No theory forbids me to say "Ah!" or "Ugh!", but it forbids me the bogus theorization of my "Ah!" and "Ugh!" - the value judgments. - Theodor Julius Geiger (1960)

The Roots of “Safety Culture”

Social concerns and critical incidents within high-risk industries - like the nuclear incidents at Three Mile Island and Chernobyl - have led to bridging safety and culture. Safety came to be understood within the broader context of organizational culture. The International Nuclear Safety Advisory Group's definition of safety culture was essentially a container for attributing responsibility for accidents to systemic deficiencies rather than to individual failures. But, applying the safety culture concept in organizations, often results in complex issues being oversimplified and in generic recommendations being made.

Measurement problems
Safety Culture programs often advocate for a uniform safety culture, ideally as a number on a five-point scale. In practice, judging cultures as 'better' or 'worse' turns out to be not that simple. The complexity of culture defies such labels, and “cultural maturity” lacks a universal measure, which makes comparisons difficult. On one hand, pooling responses in safety culture surveys often simplifies a complex phenomenon by masking important variations. On the other hand, zooming in on individual perceptions and behaviors has another pitfall, as it overshadows broader systemic factors that shape collective culture.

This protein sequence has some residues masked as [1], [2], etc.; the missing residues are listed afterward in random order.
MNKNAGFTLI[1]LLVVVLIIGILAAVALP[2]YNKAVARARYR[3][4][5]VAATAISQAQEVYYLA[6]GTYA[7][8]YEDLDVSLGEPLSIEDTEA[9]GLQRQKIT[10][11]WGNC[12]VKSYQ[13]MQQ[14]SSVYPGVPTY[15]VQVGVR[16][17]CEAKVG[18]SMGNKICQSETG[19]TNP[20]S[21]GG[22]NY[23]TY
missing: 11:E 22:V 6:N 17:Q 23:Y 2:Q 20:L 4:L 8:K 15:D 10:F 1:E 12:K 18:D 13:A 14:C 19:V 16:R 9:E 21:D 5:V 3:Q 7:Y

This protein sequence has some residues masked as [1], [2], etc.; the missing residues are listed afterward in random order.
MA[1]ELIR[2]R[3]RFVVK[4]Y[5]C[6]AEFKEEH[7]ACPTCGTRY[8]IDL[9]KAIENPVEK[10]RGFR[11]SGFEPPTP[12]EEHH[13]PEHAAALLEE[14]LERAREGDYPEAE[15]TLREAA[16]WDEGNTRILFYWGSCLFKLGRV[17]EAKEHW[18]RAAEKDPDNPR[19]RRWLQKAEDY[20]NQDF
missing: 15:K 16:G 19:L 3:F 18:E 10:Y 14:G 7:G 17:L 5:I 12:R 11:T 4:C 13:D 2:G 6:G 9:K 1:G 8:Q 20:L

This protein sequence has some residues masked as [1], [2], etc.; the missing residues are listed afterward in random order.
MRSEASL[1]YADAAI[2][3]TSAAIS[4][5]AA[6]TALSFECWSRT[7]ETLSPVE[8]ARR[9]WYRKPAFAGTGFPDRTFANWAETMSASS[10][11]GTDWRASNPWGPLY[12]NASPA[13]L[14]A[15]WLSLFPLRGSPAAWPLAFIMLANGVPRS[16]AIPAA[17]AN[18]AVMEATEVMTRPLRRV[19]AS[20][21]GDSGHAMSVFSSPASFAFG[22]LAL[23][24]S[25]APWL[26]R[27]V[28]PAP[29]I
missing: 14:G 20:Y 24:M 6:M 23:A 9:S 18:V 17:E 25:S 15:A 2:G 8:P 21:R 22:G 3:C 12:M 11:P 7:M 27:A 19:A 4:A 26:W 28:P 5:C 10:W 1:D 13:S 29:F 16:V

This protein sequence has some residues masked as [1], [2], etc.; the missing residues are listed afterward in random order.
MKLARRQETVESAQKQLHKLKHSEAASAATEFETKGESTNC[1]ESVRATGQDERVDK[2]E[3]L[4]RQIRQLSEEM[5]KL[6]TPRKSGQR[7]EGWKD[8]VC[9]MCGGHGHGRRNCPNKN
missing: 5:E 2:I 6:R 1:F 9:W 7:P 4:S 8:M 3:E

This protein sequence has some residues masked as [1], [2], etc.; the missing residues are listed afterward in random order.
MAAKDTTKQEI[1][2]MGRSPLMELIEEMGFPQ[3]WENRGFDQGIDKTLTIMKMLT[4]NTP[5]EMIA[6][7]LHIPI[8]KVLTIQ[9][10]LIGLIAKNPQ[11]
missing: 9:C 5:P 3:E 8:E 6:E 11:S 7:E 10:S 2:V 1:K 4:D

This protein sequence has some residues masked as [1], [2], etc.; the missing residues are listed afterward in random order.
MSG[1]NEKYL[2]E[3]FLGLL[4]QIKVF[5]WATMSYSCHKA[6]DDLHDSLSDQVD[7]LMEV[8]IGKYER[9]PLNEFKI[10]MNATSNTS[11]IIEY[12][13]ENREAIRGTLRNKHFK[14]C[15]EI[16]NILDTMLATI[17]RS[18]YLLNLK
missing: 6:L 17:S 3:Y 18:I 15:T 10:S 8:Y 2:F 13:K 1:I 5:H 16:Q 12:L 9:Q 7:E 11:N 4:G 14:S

Predicting outcomes by measuring culture
Regulations can attempt to influence safety culture, but directly regulating the culture remains a challenge. Measuring safety culture can provide insight into an organization's 'safety climate', but doesn't predict safety outcomes due to systemic factors.

The Sociological School
While safety culture is often viewed as a set of practices and beliefs (on posters and slogans) that shape an organization's safety performance, the sociological school studies the *meanings* attached to safety. It also looks for *conflicts and power dynamics* that deeply shape cultures; perceptions, behaviors and power structures within organizations ultimately influence safety practices. The disadvantage of this: It does not lead to a nice and easy normative value such as “step 3 on the safety culture ladder”!

Thanks to Frank Guldenmund and Stian Antonsen for great papers on this subject.
Illustration: A ladder on quicksand by Dall-E - thanks to Carsten Busch for his metaphor.